The neural basis of saccade target selection

Jeffrey D. Schall, Jeremiah Y. Cohen

Research output: Chapter in Book/Report/Conference proceedingChapter

Abstract

The neural basis of saccade target selection reviews how the visual system locates objects that are salient through their visual features relative to surrounding objects or through their importance based on task goals and then produces an appropriate overt response like a gaze shift. The neural processes responsible for locating salient or important locations and producing saccades occur in a large number of visual and visuomotor structures and cortical areas. We will describe findings from primary visual cortex and extrastriate visual areas that represent object features and findings from the parietal lobe, the superior colliculus and the frontal eye field that represent target salience and generate motor commands.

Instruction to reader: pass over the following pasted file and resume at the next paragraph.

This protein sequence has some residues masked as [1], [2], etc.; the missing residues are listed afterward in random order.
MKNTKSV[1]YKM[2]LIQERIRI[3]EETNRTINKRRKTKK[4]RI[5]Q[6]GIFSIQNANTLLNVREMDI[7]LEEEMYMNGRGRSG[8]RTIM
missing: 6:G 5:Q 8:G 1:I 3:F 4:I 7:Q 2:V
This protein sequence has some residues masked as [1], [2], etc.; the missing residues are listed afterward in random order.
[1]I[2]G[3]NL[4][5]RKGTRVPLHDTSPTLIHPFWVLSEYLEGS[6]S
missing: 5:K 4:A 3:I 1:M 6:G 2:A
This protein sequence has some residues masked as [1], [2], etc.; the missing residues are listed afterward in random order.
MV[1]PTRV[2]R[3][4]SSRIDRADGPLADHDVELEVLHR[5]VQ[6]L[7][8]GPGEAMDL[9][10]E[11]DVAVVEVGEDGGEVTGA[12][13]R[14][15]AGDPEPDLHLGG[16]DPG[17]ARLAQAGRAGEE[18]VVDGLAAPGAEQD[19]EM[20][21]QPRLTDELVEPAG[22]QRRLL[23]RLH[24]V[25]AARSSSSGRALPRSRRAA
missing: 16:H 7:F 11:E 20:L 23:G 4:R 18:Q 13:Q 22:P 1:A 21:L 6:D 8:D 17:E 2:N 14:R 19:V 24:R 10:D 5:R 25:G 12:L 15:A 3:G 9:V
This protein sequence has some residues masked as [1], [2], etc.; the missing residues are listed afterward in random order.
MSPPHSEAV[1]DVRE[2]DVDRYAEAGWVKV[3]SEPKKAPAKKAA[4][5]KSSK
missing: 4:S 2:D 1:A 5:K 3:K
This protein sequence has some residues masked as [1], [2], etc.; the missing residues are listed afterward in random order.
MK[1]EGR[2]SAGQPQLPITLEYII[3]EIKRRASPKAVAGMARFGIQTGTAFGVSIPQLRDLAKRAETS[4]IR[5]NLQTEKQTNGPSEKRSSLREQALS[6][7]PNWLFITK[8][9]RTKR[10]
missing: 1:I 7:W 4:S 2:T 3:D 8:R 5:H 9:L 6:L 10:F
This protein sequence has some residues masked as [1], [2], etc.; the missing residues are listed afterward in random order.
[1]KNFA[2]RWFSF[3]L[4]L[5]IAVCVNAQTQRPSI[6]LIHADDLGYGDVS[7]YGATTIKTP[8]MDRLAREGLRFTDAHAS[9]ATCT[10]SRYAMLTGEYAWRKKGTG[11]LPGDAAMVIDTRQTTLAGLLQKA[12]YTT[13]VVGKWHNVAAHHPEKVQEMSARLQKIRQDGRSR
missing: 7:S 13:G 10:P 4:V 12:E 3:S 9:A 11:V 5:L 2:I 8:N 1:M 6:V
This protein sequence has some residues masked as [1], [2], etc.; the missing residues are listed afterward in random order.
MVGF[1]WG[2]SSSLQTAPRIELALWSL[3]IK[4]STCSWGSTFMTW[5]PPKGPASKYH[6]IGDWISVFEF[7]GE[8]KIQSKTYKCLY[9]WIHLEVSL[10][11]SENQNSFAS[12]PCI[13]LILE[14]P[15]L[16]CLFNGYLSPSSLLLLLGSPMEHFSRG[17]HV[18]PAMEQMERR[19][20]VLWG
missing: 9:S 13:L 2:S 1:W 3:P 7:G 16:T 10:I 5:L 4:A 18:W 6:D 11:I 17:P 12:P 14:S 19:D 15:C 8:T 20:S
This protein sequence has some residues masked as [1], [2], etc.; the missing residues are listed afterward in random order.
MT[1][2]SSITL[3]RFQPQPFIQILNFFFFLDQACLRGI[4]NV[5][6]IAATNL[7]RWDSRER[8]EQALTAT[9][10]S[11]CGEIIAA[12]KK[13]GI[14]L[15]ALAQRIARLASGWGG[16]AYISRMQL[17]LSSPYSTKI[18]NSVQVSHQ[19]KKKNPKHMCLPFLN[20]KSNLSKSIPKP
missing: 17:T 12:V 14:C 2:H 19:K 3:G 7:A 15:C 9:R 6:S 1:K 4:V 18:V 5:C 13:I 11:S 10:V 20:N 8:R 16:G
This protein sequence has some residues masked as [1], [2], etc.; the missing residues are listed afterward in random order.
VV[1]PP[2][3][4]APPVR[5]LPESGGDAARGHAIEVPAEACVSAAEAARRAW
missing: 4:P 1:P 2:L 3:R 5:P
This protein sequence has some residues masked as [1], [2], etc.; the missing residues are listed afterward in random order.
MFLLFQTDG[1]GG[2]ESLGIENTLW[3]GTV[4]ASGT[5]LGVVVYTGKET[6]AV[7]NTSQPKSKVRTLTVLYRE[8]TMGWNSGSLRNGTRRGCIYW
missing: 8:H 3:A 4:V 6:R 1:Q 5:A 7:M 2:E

Original languageEnglish (US)
Title of host publicationThe Oxford Handbook of Eye Movements
PublisherOxford University Press
ISBN (Electronic)9780191743665
ISBN (Print)9780199539789
DOIs
StatePublished - Nov 21 2012
Externally publishedYes

Keywords

  • Gaze shift
  • Neural basis
  • Primary visual cortex
  • Saccade target selection
  • Superior colliculus

ASJC Scopus subject areas

  • Psychology(all)

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  • Cite this

    Schall, J. D., & Cohen, J. Y. (2012). The neural basis of saccade target selection. In The Oxford Handbook of Eye Movements Oxford University Press. https://doi.org/10.1093/oxfordhb/9780199539789.013.0019